In light of the recent conviction of Harvey Weinstein on two sexual assault charges in New York, we take this time to revisit the topic of sexual assault and harassment in the workplace. The Metoo movement has taken workplaces by storm.
While employees are protected by the Ontario Human Rights Code, the Canadian Human Rights Act, and the Canada Labour Code from sexual harassment at the workplace, legislative protection is limited as to how much it can curtail instances of workplace sexual harassment.
While often, complaints and determinations of workplace sexual harassment occur after multiple occurrences, depending on the circumstance and severity, one instance may be enough to constitute sexual harassment.
Extreme instances of sexual harassment such as stalking or inappropriate touching may be more obvious to identify, and as a result, more complaints may stem from these types of harassment. On the other hand, there are many examples that, while more subtle and more difficult to recognize, still constitute sexual harassment. Sometimes, an unwanted sexual comment may be played off as a joke or a gesture of affection; however, the employee knows the comment left them feeling demeaned and powerless.
While occurrences of sexual harassment can be distinct, the Supreme Court of Canada has defined sexual harassment to also include conduct that creates a poisoned workplace environment.
Employers have a legal obligation to provide employees with a safe and harassment-free work environment, whether the harassment stems from the employer, an employee, or an agent within the workplace. While this means that comprehensive policies, a clear complaint procedure, and proper training are crucial, these proactive steps are also limited. Employers should also consider how they might change their culture so that the implementation of these practices can take root.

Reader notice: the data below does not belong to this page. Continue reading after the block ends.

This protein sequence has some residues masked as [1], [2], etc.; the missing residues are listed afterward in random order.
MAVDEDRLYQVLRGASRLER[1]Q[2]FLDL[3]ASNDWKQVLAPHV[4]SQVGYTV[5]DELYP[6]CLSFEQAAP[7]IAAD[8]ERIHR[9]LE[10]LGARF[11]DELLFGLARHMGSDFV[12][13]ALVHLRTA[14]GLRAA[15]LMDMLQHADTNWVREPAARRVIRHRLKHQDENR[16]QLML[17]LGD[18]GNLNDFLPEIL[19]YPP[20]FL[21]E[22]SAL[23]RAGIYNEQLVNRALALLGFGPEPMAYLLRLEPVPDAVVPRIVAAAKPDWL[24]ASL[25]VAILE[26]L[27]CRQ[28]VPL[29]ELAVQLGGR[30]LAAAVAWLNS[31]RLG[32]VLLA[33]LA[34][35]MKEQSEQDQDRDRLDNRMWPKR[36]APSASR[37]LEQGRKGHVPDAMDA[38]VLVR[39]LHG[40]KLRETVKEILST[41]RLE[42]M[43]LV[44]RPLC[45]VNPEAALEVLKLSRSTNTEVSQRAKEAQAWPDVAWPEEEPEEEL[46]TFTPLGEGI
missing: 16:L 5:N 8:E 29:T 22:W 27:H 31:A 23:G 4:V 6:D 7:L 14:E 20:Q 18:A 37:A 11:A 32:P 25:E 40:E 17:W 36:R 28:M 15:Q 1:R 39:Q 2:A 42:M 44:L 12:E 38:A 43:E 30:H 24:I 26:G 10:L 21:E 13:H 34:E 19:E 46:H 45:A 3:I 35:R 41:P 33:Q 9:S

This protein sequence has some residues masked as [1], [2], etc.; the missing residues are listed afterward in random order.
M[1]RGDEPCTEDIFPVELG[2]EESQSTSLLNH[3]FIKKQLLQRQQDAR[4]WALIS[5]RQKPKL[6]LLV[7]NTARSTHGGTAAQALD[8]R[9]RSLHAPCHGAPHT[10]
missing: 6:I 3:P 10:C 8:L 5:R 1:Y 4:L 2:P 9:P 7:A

An equitable division of power at the workplace can assist with preventing power structures where sexual harassment is more likely to occur. It would also encourage any employees who have complaints to voice them openly without the fear of reprisal.
While employers may recognize that indirectly, productivity decreases where employees are subjected to poisoned or unsafe workplace environments, they often underestimate how high damages for sexual harassment can be.
Where an employee fails to provide a workplace free from sexual harassment and fails to act upon receiving a sexual harassment complaint, damages can be high. For example, while human rights damages for sexual harassment may vary between $5,000 and $50,000, an egregious case in front of the Human Rights Tribunal of Ontario resulted in damages of $200,000. Aggravating factors were the employer’s knowledge of the employee’s vulnerability and the immense harm caused. Employees may also seek damages in civil court where there is a claim for assault, battery, or intentional infliction of mental distress, as well as aggravated and punitive damages.
Thanks to the Metoo movement, tribunals and courts are increasingly recognizing the humiliation, distress, and stigma surrounding sexual harassment, and any damage award will reflect that.
Contact us for Help
If you are an employee who wants to address sexual harassment at the workplace, or an employer seeking to take proper preventative or responsive steps with respect to sexual harassment in the workplace, our team of lawyers would be happy to help you navigate your matter. Contact us by phone at (800) 771-7882, or email at firstname.lastname@example.org and we would be happy to assist.
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